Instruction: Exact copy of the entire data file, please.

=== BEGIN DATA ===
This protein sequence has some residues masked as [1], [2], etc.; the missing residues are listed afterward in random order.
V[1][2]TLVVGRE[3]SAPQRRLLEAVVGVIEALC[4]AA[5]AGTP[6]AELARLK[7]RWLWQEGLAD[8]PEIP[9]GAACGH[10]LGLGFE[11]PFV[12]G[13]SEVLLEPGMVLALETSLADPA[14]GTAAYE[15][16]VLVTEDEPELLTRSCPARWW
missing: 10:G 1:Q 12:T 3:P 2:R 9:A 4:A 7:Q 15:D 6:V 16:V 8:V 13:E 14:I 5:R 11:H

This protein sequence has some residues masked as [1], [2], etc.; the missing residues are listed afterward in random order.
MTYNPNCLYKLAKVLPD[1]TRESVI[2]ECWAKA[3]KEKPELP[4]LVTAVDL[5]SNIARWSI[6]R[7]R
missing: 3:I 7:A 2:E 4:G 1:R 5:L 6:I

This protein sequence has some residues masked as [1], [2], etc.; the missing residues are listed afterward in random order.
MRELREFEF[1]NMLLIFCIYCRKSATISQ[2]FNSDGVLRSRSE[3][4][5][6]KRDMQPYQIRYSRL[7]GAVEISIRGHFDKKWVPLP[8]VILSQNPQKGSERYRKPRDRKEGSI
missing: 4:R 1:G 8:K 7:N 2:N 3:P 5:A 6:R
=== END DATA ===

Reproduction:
This protein sequence has some residues masked as [1], [2], etc.; the missing residues are listed afterward in random order.
V[1][2]TLVVGRE[3]SAPQRRLLEAVVGVIEALC[4]AA[5]AGTP[6]AELARLK[7]RWLWQEGLAD[8]PEIP[9]GAACGH[10]LGLGFE[11]PFV[12]G[13]SEVLLEPGMVLALETSLADPA[14]GTAAYE[15][16]VLVTEDEPELLTRSCPARWW
missing: 10:G 1:Q 12:T 3:P 2:R 9:A 4:A 7:Q 15:D 6:V 16:V 8:V 13:E 14:I 5:R 11:H

This protein sequence has some residues masked as [1], [2], etc.; the missing residues are listed afterward in random order.
MTYNPNCLYKLAKVLPD[1]TRESVI[2]ECWAKA[3]KEKPELP[4]LVTAVDL[5]SNIARWSI[6]R[7]R
missing: 3:I 7:A 2:E 4:G 1:R 5:L 6:I

This protein sequence has some residues masked as [1], [2], etc.; the missing residues are listed afterward in random order.
MRELREFEF[1]NMLLIFCIYCRKSATISQ[2]FNSDGVLRSRSE[3][4][5][6]KRDMQPYQIRYSRL[7]GAVEISIRGHFDKKWVPLP[8]VILSQNPQKGSERYRKPRDRKEGSI
missing: 4:R 1:G 8:K 7:N 2:N 3:P 5:A 6:R